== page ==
12. Glass RI, Svennerholm AM, Khan MR, Huda S, Huq MI, Holmgren J, , 1985. Seroepidemiological studies of El Tor cholera in Bangladesh: association of serum antibody levels with protection. J Infect Dis 151: 236242.[Crossref]
  13. George CM, Monira S, Sack DA, Rashid MU, Saif-Ur-Rahman KM, Mahmud T, Rahman Z, Mustafiz M, Bhuyian SI, Winch PJ, Leontsini E, Perin J, Begum F, Zohura F, Biswas S, Parvin T, Zhang X, Jung D, Sack RB, Alam M, , 2016. Randomized controlled trial of hospital-based hygiene and water treatment intervention (CHoBI7) to reduce cholera. Emerg Infect Dis 22: 233241.[Crossref]
  14. George CM, Jung DS, Saif-Ur-Rahman KM, Monira S, Sack DA, Rashid M, Mahmud MT, Mustafiz M, Rahman Z, Bhuyian SI, Winch PJ, Leontsini E, Perin J, Begum F, Zohura F, Biswas S, Parvin T, Sack RB, Alam M, , 2016. Sustained uptake of a hospital-based handwashing with soap and water treatment intervention (cholera-hospital-based intervention for 7 days [CHoBI7]): a randomized controlled trial. Am J Trop Med Hyg 94: 428436.[Crossref]
  15. Saif-Ur-Rahman KM, Parvin T, Bhuyian SI, Zohura F, Begum F, Rashid M, Biswas SK, Sack D, Sack RB, Monira S, Alam M, Shaly NJ, George CM, , 2016. Promotion of cholera awareness among households of cholera patients: a randomized controlled trial of the CHoBI7 intervention. Am J Trop Med Hyg 95: 12921298.[Crossref]
  16. Bhuiyan NA, Qadri F, Faruque AS, Malek MA, Salam MA, Nato F, Fournier JM, Chanteau S, Sack DA, Balakrish Nair G, , 2003. Use of dipsticks for rapid diagnosis of cholera caused by Vibrio cholerae O1 and O139 from rectal swabs. J Clin Microbiol 41: 39393941.[Crossref]
  17. Nato F, Boutonnier A, Rajerison M, Grosjean P, Dartevelle S, Guénolé A, Bhuiyan NA, Sack DA, Nair GB, Fournier JM, Chanteau S, , 2003. One-step immunochromatographic dipstick tests for rapid detection of Vibrio cholerae O1 and O139 in stool samples. Clin Diagn Lab Immunol 10: 476478.
  18. Page AL, Alberti KP, Mondonge V, Rauzier J, Quilici ML, Guerin PJ, , 2012. Evaluation of a rapid test for the diagnosis of cholera in the absence of a gold standard. PLoS One 7: e37360.[Crossref]
  19. Harris JR, Cavallaro EC, de Nobrega AA, Dos S, Barrado JC, Bopp C, Parsons MB, Djalo D, Fonseca FG, Ba U, Semedo A, Sobel J, Mintz ED, , 2009. Field evaluation of crystal VC Rapid Dipstick test for cholera during a cholera outbreak in Guinea-Bissau. Trop Med Int Health 14: 11171121.[Crossref]
  20. WHO, 2008. Guidelines for Drinking-Water Quality, Third Edition incorporating the First and Second Addenda-Volume 1 Recommendations. Available at: www.who.int/water_sanitation_health/dwq/fulltext.pdf. Accessed. Geneva, Switzerland: WHO.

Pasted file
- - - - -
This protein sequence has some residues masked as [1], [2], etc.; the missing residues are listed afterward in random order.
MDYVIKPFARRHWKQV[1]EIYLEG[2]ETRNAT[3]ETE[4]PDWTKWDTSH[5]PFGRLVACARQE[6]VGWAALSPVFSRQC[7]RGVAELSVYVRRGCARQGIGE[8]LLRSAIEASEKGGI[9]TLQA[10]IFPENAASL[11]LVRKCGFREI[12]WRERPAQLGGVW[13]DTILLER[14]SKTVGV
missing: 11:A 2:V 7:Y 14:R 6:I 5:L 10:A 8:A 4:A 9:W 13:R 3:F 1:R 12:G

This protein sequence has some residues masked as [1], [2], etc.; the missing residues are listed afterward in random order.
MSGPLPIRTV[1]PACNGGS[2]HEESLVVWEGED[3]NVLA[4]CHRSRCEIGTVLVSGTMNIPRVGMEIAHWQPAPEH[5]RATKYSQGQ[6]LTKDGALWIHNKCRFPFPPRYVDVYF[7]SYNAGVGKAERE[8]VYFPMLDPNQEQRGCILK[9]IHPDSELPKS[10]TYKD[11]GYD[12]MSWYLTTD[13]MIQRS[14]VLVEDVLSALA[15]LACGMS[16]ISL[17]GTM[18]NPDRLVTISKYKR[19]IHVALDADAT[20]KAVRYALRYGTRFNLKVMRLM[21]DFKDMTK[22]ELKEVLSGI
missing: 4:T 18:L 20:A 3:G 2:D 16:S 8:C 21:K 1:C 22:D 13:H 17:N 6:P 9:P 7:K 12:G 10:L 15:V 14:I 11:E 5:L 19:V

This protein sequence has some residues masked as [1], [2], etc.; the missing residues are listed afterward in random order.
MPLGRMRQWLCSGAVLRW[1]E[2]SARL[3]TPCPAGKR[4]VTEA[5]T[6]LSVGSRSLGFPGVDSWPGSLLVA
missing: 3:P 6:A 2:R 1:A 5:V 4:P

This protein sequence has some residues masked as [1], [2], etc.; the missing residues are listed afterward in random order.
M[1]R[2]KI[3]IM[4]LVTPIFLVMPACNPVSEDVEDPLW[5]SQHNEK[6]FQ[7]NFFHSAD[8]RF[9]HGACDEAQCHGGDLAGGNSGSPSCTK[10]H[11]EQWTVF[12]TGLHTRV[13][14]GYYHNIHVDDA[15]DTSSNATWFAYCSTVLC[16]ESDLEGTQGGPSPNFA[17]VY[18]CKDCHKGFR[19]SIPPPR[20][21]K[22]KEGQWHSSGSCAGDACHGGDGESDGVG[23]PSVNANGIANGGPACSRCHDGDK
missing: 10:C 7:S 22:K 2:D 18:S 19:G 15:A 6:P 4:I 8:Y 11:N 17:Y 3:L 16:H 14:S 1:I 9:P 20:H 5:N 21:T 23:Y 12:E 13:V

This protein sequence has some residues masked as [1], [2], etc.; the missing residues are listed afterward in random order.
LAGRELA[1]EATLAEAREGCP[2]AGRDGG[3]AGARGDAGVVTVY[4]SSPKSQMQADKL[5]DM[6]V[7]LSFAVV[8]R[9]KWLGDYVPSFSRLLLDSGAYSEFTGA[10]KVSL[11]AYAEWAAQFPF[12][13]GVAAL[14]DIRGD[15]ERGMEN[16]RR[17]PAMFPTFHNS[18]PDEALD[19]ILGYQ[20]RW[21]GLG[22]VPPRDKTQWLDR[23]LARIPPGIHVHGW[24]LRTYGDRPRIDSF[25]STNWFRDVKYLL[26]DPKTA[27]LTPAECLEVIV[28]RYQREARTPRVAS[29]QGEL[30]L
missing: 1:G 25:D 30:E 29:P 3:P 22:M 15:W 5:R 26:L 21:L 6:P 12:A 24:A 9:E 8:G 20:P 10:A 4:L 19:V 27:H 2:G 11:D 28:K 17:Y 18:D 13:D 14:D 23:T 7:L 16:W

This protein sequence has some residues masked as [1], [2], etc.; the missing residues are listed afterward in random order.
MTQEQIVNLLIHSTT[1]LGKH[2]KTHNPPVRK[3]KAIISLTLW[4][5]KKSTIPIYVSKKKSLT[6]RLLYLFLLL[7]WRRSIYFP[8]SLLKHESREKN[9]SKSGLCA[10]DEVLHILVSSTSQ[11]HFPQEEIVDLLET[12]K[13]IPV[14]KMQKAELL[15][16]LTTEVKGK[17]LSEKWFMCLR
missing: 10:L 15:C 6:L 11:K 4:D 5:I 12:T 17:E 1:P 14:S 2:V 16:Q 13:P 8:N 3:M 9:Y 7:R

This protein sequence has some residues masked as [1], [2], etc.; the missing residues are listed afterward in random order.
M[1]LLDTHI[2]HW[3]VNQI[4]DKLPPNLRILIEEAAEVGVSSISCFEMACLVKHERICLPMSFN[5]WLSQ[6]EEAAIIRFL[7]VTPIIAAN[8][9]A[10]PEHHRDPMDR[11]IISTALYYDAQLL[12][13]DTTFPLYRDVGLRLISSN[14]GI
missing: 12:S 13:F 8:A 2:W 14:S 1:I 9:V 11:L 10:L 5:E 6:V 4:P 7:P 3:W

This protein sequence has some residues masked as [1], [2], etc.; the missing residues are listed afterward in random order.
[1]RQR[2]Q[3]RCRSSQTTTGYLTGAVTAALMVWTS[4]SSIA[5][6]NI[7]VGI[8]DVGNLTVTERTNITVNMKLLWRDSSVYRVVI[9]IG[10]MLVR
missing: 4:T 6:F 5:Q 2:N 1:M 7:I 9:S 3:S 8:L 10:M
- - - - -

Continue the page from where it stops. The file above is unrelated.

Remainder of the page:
21. Liang KY, Zeger S, , 1986. Longitudinal data analysis using generalized linear models. Biometrika 73: 1322.[Crossref]
  22. Rashid MU, George CM, Monira S, Mahmud T, Rahman Z, Mustafiz M, Saif-Ur-Rahman KM, Parvin T, Bhuyian SI, Zohura F, Begum F, Biswas SK, Akhter S, Zhang X, Sack D, Sack RB, Alam M, , 2016. Chlorination of household drinking water among cholera patients' households to prevent transmission of toxigenic Vibrio cholerae in Dhaka City: CHoBI7 trial. Am J Trop Med Hyg 95: 12991304.[Crossref]
  23. World Health Organization, 1996. Chlorine in Drinking-Water: Background Document for Development of WHO Guidelines for Drinking-water Quality, 2nd edition. Rep no WHO/SDE/WSH/03 04/45. Geneva, Switzerland: WHO.
  24. Glass RI, Becker S, Huq MI, Stoll BJ, Khan MU, Merson MH, Lee JV, Black RE, , 1982. Endemic cholera in rural Bangladesh, 1966–1980. Am J Epidemiol 116: 959970.[Crossref]
  25. St Louis ME, Porter JD, Helal A, Drame K, Hargrett-Bean N, Wells JG, Tauxe RV, , 1990. Epidemic cholera in west Africa: the role of food handling and high-risk foods. Am J Epidemiol 131: 719728.[Crossref]
  26. Pickering AJ, Julian TR, Mamuya S, Boehm AB, Davis J, , 2011. Bacterial hand contamination among Tanzanian mothers varies temporally and following household activities. Trop Med Int Health 16: 233239.[Crossref]
http://instance.metastore.ingenta.com/content/journals/10.4269/ajtmh.16-0871
Loading
/content/journals/10.4269/ajtmh.16-0871
Loading

Data & Media loading...

  • Received : 04 Nov 2016
  • Accepted : 06 Feb 2017

Most Cited This Month

This is a required field
Please enter a valid email address
Approval was a Success
Invalid data
An Error Occurred
Approval was partially successful, following selected items could not be processed due to error